2014
Language:
ENGLISH
Size:
11.00 X 9.00 inch
Other Details:
Weight of the Book: 1.37 Kg
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$31.00   Shipping Free
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Preface

Archaeological research and inquiry in India began in the early sixteenth century with a multitude of European travellers writing about the antiquarian wealth of the country.

What began as a purely amateur antiquarian activity by a band of enthusiastic scholars gained momentum with the establishment of the Asiatic Society of Bengal (now Asiatic Society) in 1784 in Kolkata by Sir William Jones. The objective of the Society was to build a body of knowledge around the history and antiquities, arts, science and literature of Asia. In the early years, the emphasis within the Society was almost exclusively on editing texts and deciphering ancient inscriptions. In 1838, James Prinsep unravelled the mystery of the Brahmi script. Around the same time, the Kharosthi script was also deciphered. Collectively, these discoveries brought home the understanding for early Indian epigraphs as a trustworthy source of ancient Indian history. Simultaneously, the significance of non-literary materials including archaeological discoveries in reconstructing the knowledge of India's historical heritage was acknowledged. The period witnessed a flurry of activities amongst surveyors, photographers, artists, scholars, historians and amateur antiquarians discovering and collecting antiquities. A significant body of writings on descriptions of monuments, temples, images, sculptures etc. were, published in the Journal of the Asiatic Society and other international journals.

The Archaeological Survey of India was established in 1861 and Sir Alexander Cunningham became the first Director General. However, the work of the Survey was till then limited to the description of ancient monuments, temples, discovery of coins, inscriptions, architectural archaeology and some unsystematic excavations.

John Marshalls tenure (1902-1928) as the Director General witnessed an all-round development of activities from explorations and excavations to conservation and museum developments. The important excavations at sites such as Kushinagara provided an archaeological basis for Buddhist history. A great discovery was that of the famous lion-capital at Sarnath which became a part of India's national emblem; urn burial site at Adichanallur brought to light the Iron Age in south India. In 1922, with the discovery of Mohenjodaro by Rakhal Das Banerji, the world awoke to the astounding knowledge of the existence of the Indus civilization. Further explorations and excavations in 1950's by A. Ghosh revealed the extent of this civilization from Baluchistan and Sindh to Rajasthan and Gujarat. Periodic conservation works of monuments were also taken up. The magnificent preservation works at the Brihadishvara temple at Thanjavaur, the Sun temple at Konarak, the Taj Mahal in Agra and the Gol Gumbad at Bijapur are the outstanding examples.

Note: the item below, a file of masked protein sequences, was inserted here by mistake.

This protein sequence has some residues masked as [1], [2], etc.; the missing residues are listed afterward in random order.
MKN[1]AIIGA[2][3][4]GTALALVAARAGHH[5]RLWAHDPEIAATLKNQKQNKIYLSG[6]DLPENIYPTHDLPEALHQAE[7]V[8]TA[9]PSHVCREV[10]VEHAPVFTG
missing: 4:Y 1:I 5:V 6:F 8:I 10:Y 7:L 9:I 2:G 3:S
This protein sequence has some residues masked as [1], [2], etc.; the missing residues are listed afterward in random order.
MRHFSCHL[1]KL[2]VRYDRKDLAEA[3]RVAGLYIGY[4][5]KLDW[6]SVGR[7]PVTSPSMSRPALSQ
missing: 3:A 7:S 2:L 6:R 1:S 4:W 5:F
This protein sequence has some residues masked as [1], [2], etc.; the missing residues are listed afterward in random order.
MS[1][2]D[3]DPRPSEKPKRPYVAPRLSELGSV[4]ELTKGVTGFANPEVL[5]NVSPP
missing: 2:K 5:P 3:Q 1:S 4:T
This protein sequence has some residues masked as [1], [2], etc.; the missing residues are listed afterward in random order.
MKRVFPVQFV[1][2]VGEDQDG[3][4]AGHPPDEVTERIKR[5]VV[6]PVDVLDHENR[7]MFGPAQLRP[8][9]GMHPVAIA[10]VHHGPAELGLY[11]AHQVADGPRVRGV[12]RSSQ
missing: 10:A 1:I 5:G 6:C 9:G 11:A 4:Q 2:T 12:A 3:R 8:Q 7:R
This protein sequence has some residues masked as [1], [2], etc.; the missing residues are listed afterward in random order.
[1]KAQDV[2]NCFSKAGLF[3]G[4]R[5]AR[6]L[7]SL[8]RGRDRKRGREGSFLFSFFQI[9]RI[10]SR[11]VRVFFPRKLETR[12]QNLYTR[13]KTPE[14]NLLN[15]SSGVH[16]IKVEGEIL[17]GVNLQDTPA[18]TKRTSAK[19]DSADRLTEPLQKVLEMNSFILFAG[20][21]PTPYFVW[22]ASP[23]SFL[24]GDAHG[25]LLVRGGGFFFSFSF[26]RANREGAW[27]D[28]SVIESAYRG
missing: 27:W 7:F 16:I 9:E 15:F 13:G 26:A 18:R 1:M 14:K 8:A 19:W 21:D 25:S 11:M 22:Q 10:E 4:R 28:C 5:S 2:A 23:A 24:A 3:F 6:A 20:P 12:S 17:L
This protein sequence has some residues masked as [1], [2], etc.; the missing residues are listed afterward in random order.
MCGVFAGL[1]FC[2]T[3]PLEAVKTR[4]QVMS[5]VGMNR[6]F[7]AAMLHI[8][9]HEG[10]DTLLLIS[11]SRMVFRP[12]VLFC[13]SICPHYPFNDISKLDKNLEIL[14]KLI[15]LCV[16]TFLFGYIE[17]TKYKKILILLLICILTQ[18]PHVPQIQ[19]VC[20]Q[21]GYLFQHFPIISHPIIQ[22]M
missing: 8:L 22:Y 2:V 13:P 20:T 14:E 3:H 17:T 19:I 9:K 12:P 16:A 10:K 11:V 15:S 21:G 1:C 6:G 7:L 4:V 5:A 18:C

Over the years, numerous archaeologists, supported by surveyors, epigraphists, museum assistants and archaeological scholars have expanded and enriched the body of work undertaken under the Archaeological Survey of India. Their work in uncovering the past is the key to understanding the processes of changes in human societies across cultures. Their commitment and perseverance, standing tall in the face of hardships across a century of change, is inspiring. Building on the work of their predecessors and colleagues, adding their own new discoveries and inspiring their young successors, the archaeologists of the Archaeological Survey of India weave together the story of our country and its people, piece-by-piece, for now and for generations to come.

This book is a tribute to the extensive corpus of work of those departed archaeologists who had devoted their entire lives in pursuit of the past.

Bringing out this book involved through a variety of published works, journals, archaeological reports of various kinds and talking to specialists. Searching for information within a short period was not always rewarding. It is regretted that the contributions of some scholars could not be covered. The search is on and a separate volume dealing with those archaeologists will be brought out in the near future.

**Contents and Sample Pages**